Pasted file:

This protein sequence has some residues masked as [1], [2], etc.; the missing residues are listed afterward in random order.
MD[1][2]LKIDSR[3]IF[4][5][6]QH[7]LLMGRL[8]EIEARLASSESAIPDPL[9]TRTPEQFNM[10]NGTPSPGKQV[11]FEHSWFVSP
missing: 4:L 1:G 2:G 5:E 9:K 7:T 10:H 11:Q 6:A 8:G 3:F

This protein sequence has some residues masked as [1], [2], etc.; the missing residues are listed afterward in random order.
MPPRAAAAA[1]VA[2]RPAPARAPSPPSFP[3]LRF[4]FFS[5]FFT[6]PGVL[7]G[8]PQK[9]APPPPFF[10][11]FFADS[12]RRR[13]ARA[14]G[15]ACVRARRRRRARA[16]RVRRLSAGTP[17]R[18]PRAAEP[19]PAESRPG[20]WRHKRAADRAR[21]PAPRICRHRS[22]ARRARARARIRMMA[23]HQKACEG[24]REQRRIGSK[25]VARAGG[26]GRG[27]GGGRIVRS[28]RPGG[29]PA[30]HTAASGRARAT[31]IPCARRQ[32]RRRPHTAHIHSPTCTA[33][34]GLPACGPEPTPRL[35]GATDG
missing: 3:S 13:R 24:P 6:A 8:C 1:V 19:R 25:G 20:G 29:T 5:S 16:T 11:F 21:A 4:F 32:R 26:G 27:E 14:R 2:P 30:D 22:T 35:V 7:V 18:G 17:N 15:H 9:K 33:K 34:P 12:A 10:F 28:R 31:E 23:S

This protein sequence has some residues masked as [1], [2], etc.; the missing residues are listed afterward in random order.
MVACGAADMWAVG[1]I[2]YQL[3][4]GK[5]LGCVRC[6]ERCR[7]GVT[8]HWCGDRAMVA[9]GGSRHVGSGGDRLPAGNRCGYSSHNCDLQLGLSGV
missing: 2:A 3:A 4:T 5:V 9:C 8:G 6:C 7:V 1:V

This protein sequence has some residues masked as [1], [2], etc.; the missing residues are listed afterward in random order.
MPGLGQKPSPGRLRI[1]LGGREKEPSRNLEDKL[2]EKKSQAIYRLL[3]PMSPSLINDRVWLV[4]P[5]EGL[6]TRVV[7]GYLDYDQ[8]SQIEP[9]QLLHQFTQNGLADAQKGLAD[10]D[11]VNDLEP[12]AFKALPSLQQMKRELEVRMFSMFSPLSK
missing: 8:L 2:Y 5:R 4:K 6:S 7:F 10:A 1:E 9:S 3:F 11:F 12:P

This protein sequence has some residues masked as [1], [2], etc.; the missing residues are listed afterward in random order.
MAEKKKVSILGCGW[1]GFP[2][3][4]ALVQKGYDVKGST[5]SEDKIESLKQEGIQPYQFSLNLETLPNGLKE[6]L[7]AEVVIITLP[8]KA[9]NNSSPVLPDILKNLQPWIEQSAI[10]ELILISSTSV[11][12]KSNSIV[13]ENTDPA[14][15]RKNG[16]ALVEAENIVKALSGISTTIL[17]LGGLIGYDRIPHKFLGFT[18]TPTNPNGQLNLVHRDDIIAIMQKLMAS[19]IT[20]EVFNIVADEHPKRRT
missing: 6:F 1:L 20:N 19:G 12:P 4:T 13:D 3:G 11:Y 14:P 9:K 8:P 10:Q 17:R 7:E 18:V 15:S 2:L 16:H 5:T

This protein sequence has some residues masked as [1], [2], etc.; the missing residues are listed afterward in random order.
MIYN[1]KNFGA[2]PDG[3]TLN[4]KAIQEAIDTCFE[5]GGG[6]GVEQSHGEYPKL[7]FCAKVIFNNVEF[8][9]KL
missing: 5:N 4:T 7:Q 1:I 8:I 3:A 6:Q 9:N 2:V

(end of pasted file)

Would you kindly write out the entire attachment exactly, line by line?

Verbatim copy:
This protein sequence has some residues masked as [1], [2], etc.; the missing residues are listed afterward in random order.
MD[1][2]LKIDSR[3]IF[4][5][6]QH[7]LLMGRL[8]EIEARLASSESAIPDPL[9]TRTPEQFNM[10]NGTPSPGKQV[11]FEHSWFVSP
missing: 4:L 1:G 2:G 5:E 9:K 7:T 10:H 11:Q 6:A 8:G 3:F

This protein sequence has some residues masked as [1], [2], etc.; the missing residues are listed afterward in random order.
MPPRAAAAA[1]VA[2]RPAPARAPSPPSFP[3]LRF[4]FFS[5]FFT[6]PGVL[7]G[8]PQK[9]APPPPFF[10][11]FFADS[12]RRR[13]ARA[14]G[15]ACVRARRRRRARA[16]RVRRLSAGTP[17]R[18]PRAAEP[19]PAESRPG[20]WRHKRAADRAR[21]PAPRICRHRS[22]ARRARARARIRMMA[23]HQKACEG[24]REQRRIGSK[25]VARAGG[26]GRG[27]GGGRIVRS[28]RPGG[29]PA[30]HTAASGRARAT[31]IPCARRQ[32]RRRPHTAHIHSPTCTA[33][34]GLPACGPEPTPRL[35]GATDG
missing: 3:S 13:R 24:P 6:A 8:C 1:V 19:R 25:G 20:G 29:T 5:S 16:T 11:F 21:A 4:F 32:R 26:G 27:E 14:R 2:P 30:D 22:T 35:V 7:V 18:G 17:N 15:H 9:K 33:K 34:P 12:A 10:F 28:R 31:E 23:S

This protein sequence has some residues masked as [1], [2], etc.; the missing residues are listed afterward in random order.
MVACGAADMWAVG[1]I[2]YQL[3][4]GK[5]LGCVRC[6]ERCR[7]GVT[8]HWCGDRAMVA[9]GGSRHVGSGGDRLPAGNRCGYSSHNCDLQLGLSGV
missing: 2:A 3:A 4:T 5:V 9:C 8:G 6:C 7:V 1:V

This protein sequence has some residues masked as [1], [2], etc.; the missing residues are listed afterward in random order.
MPGLGQKPSPGRLRI[1]LGGREKEPSRNLEDKL[2]EKKSQAIYRLL[3]PMSPSLINDRVWLV[4]P[5]EGL[6]TRVV[7]GYLDYDQ[8]SQIEP[9]QLLHQFTQNGLADAQKGLAD[10]D[11]VNDLEP[12]AFKALPSLQQMKRELEVRMFSMFSPLSK
missing: 8:L 2:Y 5:R 4:K 6:S 7:F 10:A 1:E 9:S 3:F 11:F 12:P

This protein sequence has some residues masked as [1], [2], etc.; the missing residues are listed afterward in random order.
MAEKKKVSILGCGW[1]GFP[2][3][4]ALVQKGYDVKGST[5]SEDKIESLKQEGIQPYQFSLNLETLPNGLKE[6]L[7]AEVVIITLP[8]KA[9]NNSSPVLPDILKNLQPWIEQSAI[10]ELILISSTSV[11][12]KSNSIV[13]ENTDPA[14][15]RKNG[16]ALVEAENIVKALSGISTTIL[17]LGGLIGYDRIPHKFLGFT[18]TPTNPNGQLNLVHRDDIIAIMQKLMAS[19]IT[20]EVFNIVADEHPKRRT
missing: 6:F 1:L 20:N 19:G 12:P 4:T 13:D 3:G 11:Y 14:P 9:K 8:P 10:Q 17:R 7:E 18:V 15:S 2:L 16:H 5:T

This protein sequence has some residues masked as [1], [2], etc.; the missing residues are listed afterward in random order.
MIYN[1]KNFGA[2]PDG[3]TLN[4]KAIQEAIDTCFE[5]GGG[6]GVEQSHGEYPKL[7]FCAKVIFNNVEF[8][9]KL
missing: 5:N 4:T 7:Q 1:I 8:I 3:A 6:Q 9:N 2:V